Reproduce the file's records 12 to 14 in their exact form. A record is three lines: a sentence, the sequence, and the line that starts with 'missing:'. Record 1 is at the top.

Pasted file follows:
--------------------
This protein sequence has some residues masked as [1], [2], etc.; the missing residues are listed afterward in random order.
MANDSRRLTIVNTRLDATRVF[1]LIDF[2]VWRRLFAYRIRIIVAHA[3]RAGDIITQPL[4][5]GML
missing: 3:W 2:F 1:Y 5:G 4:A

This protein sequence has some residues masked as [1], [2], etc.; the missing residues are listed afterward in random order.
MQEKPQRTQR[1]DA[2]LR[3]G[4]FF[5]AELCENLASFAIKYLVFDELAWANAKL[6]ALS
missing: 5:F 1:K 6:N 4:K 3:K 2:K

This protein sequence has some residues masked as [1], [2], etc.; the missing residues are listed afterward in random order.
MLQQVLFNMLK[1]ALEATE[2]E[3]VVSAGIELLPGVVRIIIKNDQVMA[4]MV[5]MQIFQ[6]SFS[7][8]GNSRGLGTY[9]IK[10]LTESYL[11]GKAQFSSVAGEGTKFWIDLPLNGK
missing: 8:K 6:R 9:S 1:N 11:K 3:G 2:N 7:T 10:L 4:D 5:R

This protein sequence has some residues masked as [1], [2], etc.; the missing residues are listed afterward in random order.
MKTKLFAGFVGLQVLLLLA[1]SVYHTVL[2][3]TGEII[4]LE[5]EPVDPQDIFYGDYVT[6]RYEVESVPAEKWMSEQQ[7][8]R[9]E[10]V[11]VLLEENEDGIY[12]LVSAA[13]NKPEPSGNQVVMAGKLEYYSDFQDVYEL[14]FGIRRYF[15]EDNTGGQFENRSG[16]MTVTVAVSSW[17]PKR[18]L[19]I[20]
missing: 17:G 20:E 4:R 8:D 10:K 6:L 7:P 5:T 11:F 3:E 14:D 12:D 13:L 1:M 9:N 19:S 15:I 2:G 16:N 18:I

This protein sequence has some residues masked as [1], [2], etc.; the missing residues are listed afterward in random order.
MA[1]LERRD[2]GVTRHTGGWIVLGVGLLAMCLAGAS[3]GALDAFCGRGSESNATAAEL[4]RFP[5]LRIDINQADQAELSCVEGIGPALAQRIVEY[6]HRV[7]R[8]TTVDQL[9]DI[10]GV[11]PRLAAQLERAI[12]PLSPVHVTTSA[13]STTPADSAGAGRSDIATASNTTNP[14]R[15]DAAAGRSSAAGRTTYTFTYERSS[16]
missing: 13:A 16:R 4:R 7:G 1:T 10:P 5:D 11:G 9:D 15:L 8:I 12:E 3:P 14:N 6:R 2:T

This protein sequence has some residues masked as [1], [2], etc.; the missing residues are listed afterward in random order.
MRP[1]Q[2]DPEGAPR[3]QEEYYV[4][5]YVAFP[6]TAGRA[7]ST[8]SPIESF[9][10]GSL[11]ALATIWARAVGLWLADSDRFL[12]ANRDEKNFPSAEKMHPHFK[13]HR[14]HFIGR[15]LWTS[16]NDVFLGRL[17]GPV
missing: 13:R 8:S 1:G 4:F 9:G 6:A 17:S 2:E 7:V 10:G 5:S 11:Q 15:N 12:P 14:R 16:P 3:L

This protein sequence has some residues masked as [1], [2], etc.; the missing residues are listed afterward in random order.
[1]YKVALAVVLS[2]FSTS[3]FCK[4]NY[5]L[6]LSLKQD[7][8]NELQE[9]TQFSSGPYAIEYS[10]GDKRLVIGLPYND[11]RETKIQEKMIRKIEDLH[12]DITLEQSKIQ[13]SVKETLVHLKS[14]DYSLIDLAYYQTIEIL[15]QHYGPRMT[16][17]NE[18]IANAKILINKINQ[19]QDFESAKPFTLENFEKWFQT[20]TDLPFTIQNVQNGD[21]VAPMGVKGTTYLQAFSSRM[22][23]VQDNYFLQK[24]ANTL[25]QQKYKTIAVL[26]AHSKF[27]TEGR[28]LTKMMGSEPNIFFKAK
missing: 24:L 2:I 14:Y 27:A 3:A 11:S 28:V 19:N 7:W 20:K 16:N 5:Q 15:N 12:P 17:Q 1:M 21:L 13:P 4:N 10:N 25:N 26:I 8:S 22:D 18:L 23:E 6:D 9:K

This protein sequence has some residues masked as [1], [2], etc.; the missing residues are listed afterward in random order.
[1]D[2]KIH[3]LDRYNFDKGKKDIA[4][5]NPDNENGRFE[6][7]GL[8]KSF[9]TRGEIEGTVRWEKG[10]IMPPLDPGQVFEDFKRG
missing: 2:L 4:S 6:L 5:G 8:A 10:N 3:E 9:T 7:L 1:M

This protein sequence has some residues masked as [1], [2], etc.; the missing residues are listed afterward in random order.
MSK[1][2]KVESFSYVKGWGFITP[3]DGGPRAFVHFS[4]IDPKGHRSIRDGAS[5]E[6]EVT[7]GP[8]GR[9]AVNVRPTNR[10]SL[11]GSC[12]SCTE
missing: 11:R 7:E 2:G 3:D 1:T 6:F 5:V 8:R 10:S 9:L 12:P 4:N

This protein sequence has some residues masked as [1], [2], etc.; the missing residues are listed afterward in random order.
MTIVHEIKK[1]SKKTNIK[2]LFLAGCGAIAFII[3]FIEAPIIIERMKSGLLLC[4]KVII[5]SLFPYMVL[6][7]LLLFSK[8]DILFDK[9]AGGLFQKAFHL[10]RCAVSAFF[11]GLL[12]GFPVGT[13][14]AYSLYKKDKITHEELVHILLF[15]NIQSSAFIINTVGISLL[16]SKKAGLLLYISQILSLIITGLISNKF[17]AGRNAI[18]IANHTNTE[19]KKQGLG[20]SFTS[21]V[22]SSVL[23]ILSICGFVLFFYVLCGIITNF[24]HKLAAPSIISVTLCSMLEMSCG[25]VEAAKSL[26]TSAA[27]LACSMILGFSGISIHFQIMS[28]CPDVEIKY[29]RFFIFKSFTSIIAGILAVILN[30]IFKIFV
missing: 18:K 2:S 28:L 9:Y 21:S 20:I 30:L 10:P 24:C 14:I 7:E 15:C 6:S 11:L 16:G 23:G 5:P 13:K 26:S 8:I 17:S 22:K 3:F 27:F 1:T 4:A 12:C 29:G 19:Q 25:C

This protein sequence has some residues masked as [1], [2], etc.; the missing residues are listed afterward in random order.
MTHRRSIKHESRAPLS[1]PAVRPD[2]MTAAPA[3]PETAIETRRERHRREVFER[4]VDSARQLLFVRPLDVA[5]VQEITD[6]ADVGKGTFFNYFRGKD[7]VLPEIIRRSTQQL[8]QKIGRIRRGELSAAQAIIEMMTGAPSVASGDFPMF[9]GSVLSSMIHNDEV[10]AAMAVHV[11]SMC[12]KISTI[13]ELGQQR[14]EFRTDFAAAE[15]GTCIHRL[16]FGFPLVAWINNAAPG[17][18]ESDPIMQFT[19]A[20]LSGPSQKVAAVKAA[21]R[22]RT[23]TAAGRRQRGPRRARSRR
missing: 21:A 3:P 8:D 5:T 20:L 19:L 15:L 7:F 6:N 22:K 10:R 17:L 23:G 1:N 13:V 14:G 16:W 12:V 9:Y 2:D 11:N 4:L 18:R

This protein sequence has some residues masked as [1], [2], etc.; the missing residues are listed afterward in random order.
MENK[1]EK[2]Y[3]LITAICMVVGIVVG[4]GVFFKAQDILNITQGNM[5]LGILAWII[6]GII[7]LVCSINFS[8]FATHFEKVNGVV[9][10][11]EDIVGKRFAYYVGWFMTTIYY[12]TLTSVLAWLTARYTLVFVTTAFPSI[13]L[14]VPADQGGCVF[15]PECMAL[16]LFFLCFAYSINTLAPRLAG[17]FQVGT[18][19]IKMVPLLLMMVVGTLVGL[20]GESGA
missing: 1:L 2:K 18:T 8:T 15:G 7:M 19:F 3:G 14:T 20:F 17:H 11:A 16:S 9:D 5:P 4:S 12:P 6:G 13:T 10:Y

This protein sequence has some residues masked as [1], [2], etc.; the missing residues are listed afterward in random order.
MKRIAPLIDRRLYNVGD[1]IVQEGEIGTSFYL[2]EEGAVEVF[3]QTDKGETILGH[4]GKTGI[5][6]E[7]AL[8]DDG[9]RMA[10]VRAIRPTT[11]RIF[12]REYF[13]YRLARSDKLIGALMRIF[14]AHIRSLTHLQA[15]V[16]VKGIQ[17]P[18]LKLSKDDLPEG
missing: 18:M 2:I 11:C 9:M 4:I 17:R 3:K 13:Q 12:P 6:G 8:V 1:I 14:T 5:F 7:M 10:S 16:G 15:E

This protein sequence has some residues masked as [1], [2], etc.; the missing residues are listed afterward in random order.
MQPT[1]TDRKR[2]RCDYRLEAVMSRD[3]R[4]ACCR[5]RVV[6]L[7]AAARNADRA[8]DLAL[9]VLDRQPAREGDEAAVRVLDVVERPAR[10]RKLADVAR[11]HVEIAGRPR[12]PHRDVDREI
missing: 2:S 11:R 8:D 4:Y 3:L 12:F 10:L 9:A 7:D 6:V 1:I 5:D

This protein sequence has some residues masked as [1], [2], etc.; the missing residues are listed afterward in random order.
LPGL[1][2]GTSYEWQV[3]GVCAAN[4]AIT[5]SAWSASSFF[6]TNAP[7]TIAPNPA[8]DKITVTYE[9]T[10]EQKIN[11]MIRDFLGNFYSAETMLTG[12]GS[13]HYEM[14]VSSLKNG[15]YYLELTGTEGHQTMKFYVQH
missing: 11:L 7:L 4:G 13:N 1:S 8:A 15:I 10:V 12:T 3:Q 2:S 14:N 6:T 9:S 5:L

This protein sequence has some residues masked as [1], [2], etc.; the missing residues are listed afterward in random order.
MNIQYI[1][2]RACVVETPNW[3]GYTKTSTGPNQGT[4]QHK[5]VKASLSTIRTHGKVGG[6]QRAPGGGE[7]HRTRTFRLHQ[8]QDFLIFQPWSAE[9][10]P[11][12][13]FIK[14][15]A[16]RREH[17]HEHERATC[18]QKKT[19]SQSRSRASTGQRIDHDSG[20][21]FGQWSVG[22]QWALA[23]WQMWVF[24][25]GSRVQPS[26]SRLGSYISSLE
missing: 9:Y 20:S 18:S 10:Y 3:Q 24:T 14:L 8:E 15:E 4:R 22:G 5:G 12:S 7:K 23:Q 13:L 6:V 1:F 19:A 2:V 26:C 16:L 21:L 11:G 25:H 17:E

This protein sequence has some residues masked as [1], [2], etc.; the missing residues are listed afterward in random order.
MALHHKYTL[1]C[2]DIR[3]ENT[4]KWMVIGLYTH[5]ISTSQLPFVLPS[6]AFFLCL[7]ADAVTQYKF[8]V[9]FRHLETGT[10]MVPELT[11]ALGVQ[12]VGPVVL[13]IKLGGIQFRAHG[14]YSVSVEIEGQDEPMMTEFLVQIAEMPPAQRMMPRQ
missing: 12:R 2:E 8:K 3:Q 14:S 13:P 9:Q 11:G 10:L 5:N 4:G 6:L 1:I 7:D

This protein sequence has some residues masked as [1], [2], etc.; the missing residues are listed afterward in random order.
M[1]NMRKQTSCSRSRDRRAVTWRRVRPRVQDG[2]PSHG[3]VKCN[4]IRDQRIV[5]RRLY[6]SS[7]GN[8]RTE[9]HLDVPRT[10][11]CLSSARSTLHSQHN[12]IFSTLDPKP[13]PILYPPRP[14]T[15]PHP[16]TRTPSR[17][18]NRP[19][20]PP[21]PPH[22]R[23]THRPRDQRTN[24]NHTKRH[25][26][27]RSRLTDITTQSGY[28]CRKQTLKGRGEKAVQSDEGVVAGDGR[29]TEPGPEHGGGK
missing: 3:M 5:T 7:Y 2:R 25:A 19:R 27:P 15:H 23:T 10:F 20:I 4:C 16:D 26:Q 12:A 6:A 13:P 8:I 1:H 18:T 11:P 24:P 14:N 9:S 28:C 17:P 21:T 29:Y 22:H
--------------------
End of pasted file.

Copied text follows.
This protein sequence has some residues masked as [1], [2], etc.; the missing residues are listed afterward in random order.
MENK[1]EK[2]Y[3]LITAICMVVGIVVG[4]GVFFKAQDILNITQGNM[5]LGILAWII[6]GII[7]LVCSINFS[8]FATHFEKVNGVV[9][10][11]EDIVGKRFAYYVGWFMTTIYY[12]TLTSVLAWLTARYTLVFVTTAFPSI[13]L[14]VPADQGGCVF[15]PECMAL[16]LFFLCFAYSINTLAPRLAG[17]FQVGT[18][19]IKMVPLLLMMVVGTLVGL[20]GESGA
missing: 1:L 2:K 18:T 8:T 15:G 7:M 19:F 3:G 14:T 20:F 17:H 11:A 16:S 9:D 5:P 4:S 12:P 6:G 13:T 10:Y

This protein sequence has some residues masked as [1], [2], etc.; the missing residues are listed afterward in random order.
MKRIAPLIDRRLYNVGD[1]IVQEGEIGTSFYL[2]EEGAVEVF[3]QTDKGETILGH[4]GKTGI[5][6]E[7]AL[8]DDG[9]RMA[10]VRAIRPTT[11]RIF[12]REYF[13]YRLARSDKLIGALMRIF[14]AHIRSLTHLQA[15]V[16]VKGIQ[17]P[18]LKLSKDDLPEG
missing: 18:M 2:I 11:C 9:M 4:I 17:R 3:K 13:Q 12:P 6:G 8:V 1:I 14:T 5:F 7:M 10:S 16:G 15:E

This protein sequence has some residues masked as [1], [2], etc.; the missing residues are listed afterward in random order.
MQPT[1]TDRKR[2]RCDYRLEAVMSRD[3]R[4]ACCR[5]RVV[6]L[7]AAARNADRA[8]DLAL[9]VLDRQPAREGDEAAVRVLDVVERPAR[10]RKLADVAR[11]HVEIAGRPR[12]PHRDVDREI
missing: 2:S 11:R 8:D 4:Y 3:L 12:F 10:L 9:A 7:D 6:V 1:I 5:D